Twitter and Facebook Need Better Analytics

Social media is changing not only how brands and publishers market to consumers, but it is also changing the way that they operate altogether. This is the fifth article of an eight-part series dubbed “The Social Operating System,” which explores how advertisers, agencies and publishers are leveraging social media to build audience and engagement. The series is made possible through the sponsorship of Vitrue, a provider of social media management services.

As much as social media has become an expected part of all business plans and marketing strategies, measuring ROI on social efforts continues to be a muddy area. And with new social platforms and their associated ad products cropping up all of the time, the issue of social ROI is only going to get muddier.

“Brands need to be able to define the lifetime value of their communities, and they must have a deep understanding of who their community members are in order to convert those users into customers,” said Laura O’Shaughnessy, CEO of SocialCode.

Analytics are the key to unlocking the full potential of social, as in pushing the vagueness of likes and followers and fans out of the forefront of the discussion and making hard numbers and data the focus. The first thing brands need to analyze from the get-go is what fan base they have. Second is analyzing how connected those people are in their networks. So if they share, how many will see it? Based on this, brands can actually predict how many people will notice their marketing messages, gain a positive perception of the brand and actually purchase. All of this is driven by real empirical analysis, according to Rex Briggs, CEO of Marketing Evolution and co-author of the marketing book “What Sticks.”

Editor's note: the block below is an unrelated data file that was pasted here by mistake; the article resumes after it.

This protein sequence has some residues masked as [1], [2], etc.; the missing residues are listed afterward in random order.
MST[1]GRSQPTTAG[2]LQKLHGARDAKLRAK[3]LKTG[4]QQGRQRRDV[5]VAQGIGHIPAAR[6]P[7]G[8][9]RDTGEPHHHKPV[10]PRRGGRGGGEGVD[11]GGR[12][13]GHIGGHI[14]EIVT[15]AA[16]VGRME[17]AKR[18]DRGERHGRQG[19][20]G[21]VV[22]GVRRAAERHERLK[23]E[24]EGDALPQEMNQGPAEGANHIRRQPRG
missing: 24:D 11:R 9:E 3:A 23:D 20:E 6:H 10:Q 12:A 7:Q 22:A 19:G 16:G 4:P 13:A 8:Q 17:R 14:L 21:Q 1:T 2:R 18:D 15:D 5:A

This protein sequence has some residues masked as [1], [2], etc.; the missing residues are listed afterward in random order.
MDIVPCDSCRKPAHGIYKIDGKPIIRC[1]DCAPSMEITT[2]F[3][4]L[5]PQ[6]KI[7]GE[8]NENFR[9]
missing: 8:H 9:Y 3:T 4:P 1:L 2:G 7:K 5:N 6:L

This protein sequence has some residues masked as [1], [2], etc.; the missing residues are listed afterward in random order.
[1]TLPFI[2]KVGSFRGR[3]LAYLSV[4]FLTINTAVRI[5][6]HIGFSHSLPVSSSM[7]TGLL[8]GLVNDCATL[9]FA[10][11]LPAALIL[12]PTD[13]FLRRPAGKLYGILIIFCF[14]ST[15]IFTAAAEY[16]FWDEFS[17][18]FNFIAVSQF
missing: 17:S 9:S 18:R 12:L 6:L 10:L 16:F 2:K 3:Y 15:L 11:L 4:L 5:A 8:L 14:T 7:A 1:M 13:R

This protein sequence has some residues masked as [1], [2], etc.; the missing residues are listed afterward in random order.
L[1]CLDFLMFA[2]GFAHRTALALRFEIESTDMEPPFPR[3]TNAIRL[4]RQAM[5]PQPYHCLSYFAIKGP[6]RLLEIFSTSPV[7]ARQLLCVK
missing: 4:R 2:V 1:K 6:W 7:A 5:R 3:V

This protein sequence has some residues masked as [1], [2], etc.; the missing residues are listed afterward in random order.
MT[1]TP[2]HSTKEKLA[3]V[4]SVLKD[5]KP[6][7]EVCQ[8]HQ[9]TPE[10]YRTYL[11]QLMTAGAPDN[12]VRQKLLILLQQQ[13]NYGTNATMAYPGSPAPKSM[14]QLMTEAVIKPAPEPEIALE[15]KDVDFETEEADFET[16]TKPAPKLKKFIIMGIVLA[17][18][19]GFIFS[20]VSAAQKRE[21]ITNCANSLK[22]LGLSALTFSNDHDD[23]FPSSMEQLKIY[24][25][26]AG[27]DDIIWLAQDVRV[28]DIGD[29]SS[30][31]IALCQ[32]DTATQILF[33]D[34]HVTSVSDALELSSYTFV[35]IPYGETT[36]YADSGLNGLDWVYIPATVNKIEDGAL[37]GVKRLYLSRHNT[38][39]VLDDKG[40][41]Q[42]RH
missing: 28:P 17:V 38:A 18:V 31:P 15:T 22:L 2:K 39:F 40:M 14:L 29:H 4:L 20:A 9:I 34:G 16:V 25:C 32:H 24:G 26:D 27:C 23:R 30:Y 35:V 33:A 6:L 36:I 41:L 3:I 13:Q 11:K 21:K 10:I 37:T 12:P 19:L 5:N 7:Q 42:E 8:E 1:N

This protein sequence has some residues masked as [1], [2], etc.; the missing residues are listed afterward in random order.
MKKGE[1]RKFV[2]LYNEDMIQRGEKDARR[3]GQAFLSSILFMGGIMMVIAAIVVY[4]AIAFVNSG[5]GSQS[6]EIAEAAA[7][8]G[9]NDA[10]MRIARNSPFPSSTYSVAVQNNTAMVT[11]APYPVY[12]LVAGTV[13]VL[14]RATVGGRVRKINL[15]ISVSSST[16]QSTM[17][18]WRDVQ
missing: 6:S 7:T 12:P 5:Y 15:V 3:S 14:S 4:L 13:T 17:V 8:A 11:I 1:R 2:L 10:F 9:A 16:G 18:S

“A lot of people are coming up with things that they can measure, but there is a difference between things that you can measure and measurements that matter,” Briggs said.

With the recent controversy around GM pulling its Facebook ads and reports of Twitter’s growing ad business, it is clear that figuring out what to measure and how to measure it when it comes to social strategies is only becoming more important and more complex. Twitter’s own analytics are limited to basic clicks and shares. On Facebook, the analytics are also limited in functionality, and they have too much raw data. Industry members have complained that Facebook’s analytics don’t have enough graphs and insight. To address the limitations, agencies, vendors and tech companies are coming up with all kinds of new social analytics tools.

For example, on Monday, video ad platform Sharethrough announced the launch of its new analytics product for paid Twitter video promotions. The analytics product is meant to help brands figure out if and who is watching their video content as a result of a promoted tweet. Social ad agency Socialcode also announced the launch of a new analytics service on Monday called “Community Optimization.” The service is meant to give marketers detailed psychographic profiles of social communities on Facebook and providing data on what kind of messages fans and followers best respond to. Webtrends is another company that provides social analytics.

But before brands and marketers decide how to measure their social media ROI and what tools to use to measure it, they have to figure out what they want out of their social media efforts and what the success of those efforts would look like.

“The best form of metrics for social media tie into well-understood marketing objectives, rather than invent new ones,” said Vijay Sundaram, CMO of SocialTwist, a social referral marketing platform. “Any social media strategy must tie into driving these desired outcomes and provide a way to measure them consistently across any social engagement.”

https://digiday.com/?p=15486

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